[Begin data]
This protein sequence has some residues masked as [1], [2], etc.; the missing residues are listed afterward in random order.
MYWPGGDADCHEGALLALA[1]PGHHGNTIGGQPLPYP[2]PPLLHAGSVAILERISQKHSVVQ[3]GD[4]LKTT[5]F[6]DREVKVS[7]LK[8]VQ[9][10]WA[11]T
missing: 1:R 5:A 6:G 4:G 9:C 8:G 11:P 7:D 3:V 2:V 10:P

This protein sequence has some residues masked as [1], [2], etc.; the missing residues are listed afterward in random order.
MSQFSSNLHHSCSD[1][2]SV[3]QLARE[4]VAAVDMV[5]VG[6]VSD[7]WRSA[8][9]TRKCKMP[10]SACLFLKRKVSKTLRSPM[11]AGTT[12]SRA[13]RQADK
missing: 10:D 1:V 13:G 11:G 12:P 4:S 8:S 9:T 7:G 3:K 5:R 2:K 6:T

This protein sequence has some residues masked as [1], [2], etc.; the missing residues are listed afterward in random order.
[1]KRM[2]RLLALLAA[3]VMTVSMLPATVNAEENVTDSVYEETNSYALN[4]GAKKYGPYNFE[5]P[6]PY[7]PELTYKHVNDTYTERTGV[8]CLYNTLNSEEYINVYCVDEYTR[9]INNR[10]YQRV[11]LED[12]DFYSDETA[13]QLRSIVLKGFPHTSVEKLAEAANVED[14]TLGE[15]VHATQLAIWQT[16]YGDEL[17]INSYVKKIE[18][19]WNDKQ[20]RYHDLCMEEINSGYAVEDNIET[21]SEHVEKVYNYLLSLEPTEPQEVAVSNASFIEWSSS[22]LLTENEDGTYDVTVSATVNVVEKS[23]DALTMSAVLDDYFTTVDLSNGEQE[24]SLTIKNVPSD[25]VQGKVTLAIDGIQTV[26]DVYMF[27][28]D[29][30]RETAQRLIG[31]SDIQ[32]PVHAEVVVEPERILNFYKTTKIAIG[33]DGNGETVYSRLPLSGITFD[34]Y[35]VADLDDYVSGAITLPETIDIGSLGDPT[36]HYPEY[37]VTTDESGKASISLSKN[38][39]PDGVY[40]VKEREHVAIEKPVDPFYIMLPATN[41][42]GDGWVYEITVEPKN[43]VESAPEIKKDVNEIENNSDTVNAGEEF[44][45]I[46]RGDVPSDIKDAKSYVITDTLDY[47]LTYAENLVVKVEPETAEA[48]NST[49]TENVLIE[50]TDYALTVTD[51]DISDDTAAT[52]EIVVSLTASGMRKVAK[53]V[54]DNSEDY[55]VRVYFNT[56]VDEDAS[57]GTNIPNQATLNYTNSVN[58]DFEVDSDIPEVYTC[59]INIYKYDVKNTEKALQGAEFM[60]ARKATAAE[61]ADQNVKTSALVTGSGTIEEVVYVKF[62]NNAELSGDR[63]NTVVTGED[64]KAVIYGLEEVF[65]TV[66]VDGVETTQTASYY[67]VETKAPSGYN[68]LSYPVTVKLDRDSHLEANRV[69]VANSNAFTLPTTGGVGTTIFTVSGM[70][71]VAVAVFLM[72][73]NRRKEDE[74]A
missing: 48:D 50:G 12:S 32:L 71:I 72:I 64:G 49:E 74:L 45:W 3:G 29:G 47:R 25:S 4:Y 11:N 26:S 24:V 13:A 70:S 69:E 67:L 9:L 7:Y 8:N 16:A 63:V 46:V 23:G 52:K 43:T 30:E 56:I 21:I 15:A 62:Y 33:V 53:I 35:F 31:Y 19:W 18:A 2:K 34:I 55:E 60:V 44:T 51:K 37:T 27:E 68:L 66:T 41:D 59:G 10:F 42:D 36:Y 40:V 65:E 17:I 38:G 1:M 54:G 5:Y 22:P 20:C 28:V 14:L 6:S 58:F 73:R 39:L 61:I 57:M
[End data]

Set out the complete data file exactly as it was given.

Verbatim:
This protein sequence has some residues masked as [1], [2], etc.; the missing residues are listed afterward in random order.
MYWPGGDADCHEGALLALA[1]PGHHGNTIGGQPLPYP[2]PPLLHAGSVAILERISQKHSVVQ[3]GD[4]LKTT[5]F[6]DREVKVS[7]LK[8]VQ[9][10]WA[11]T
missing: 1:R 5:A 6:G 4:G 9:C 8:G 11:P 7:D 3:V 2:V 10:P

This protein sequence has some residues masked as [1], [2], etc.; the missing residues are listed afterward in random order.
MSQFSSNLHHSCSD[1][2]SV[3]QLARE[4]VAAVDMV[5]VG[6]VSD[7]WRSA[8][9]TRKCKMP[10]SACLFLKRKVSKTLRSPM[11]AGTT[12]SRA[13]RQADK
missing: 10:D 1:V 13:G 11:G 12:P 4:S 8:S 9:T 7:G 3:K 5:R 2:K 6:T

This protein sequence has some residues masked as [1], [2], etc.; the missing residues are listed afterward in random order.
[1]KRM[2]RLLALLAA[3]VMTVSMLPATVNAEENVTDSVYEETNSYALN[4]GAKKYGPYNFE[5]P[6]PY[7]PELTYKHVNDTYTERTGV[8]CLYNTLNSEEYINVYCVDEYTR[9]INNR[10]YQRV[11]LED[12]DFYSDETA[13]QLRSIVLKGFPHTSVEKLAEAANVED[14]TLGE[15]VHATQLAIWQT[16]YGDEL[17]INSYVKKIE[18][19]WNDKQ[20]RYHDLCMEEINSGYAVEDNIET[21]SEHVEKVYNYLLSLEPTEPQEVAVSNASFIEWSSS[22]LLTENEDGTYDVTVSATVNVVEKS[23]DALTMSAVLDDYFTTVDLSNGEQE[24]SLTIKNVPSD[25]VQGKVTLAIDGIQTV[26]DVYMF[27][28]D[29][30]RETAQRLIG[31]SDIQ[32]PVHAEVVVEPERILNFYKTTKIAIG[33]DGNGETVYSRLPLSGITFD[34]Y[35]VADLDDYVSGAITLPETIDIGSLGDPT[36]HYPEY[37]VTTDESGKASISLSKN[38][39]PDGVY[40]VKEREHVAIEKPVDPFYIMLPATN[41][42]GDGWVYEITVEPKN[43]VESAPEIKKDVNEIENNSDTVNAGEEF[44][45]I[46]RGDVPSDIKDAKSYVITDTLDY[47]LTYAENLVVKVEPETAEA[48]NST[49]TENVLIE[50]TDYALTVTD[51]DISDDTAAT[52]EIVVSLTASGMRKVAK[53]V[54]DNSEDY[55]VRVYFNT[56]VDEDAS[57]GTNIPNQATLNYTNSVN[58]DFEVDSDIPEVYTC[59]INIYKYDVKNTEKALQGAEFM[60]ARKATAAE[61]ADQNVKTSALVTGSGTIEEVVYVKF[62]NNAELSGDR[63]NTVVTGED[64]KAVIYGLEEVF[65]TV[66]VDGVETTQTASYY[67]VETKAPSGYN[68]LSYPVTVKLDRDSHLEANRV[69]VANSNAFTLPTTGGVGTTIFTVSGM[70][71]VAVAVFLM[72][73]NRRKEDE[74]A
missing: 48:D 50:G 12:S 32:L 71:I 72:I 64:G 49:E 74:L 45:W 3:G 29:G 47:R 25:S 4:Y 11:N 26:S 24:V 13:A 70:S 69:E 67:L 9:L 7:Y 8:N 16:A 63:V 46:V 23:G 52:K 43:T 30:E 56:I 21:I 15:A 62:Y 33:V 53:I 35:F 31:Y 19:W 18:A 2:K 34:I 55:E 60:V 44:T 51:K 37:T 27:E 68:L 66:T 41:D 59:G 10:F 42:D 36:Y 40:V 65:E 17:I 38:G 1:M 54:G 5:Y 22:P 20:C 28:V 14:L 6:S 58:F 73:R 39:L 61:I 57:M